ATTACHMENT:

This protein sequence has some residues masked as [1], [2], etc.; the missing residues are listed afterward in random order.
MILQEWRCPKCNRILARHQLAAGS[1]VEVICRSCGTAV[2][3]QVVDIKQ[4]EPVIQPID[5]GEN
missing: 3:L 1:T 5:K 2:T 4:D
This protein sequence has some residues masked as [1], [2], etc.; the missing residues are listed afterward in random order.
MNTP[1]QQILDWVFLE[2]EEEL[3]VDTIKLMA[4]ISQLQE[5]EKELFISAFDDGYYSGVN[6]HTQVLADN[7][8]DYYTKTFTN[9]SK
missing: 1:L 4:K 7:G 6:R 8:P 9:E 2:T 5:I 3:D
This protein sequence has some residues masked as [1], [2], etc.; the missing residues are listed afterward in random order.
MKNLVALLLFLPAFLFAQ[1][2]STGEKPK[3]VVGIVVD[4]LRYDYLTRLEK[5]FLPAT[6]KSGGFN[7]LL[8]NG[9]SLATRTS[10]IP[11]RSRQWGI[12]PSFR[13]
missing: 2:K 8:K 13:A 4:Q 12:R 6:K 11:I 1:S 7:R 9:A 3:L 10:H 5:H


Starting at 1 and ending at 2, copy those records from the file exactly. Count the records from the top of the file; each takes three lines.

This protein sequence has some residues masked as [1], [2], etc.; the missing residues are listed afterward in random order.
MILQEWRCPKCNRILARHQLAAGS[1]VEVICRSCGTAV[2][3]QVVDIKQ[4]EPVIQPID[5]GEN
missing: 3:L 1:T 5:K 2:T 4:D
This protein sequence has some residues masked as [1], [2], etc.; the missing residues are listed afterward in random order.
MNTP[1]QQILDWVFLE[2]EEEL[3]VDTIKLMA[4]ISQLQE[5]EKELFISAFDDGYYSGVN[6]HTQVLADN[7][8]DYYTKTFTN[9]SK
missing: 1:L 4:K 7:G 6:R 8:P 9:E 2:T 5:I 3:D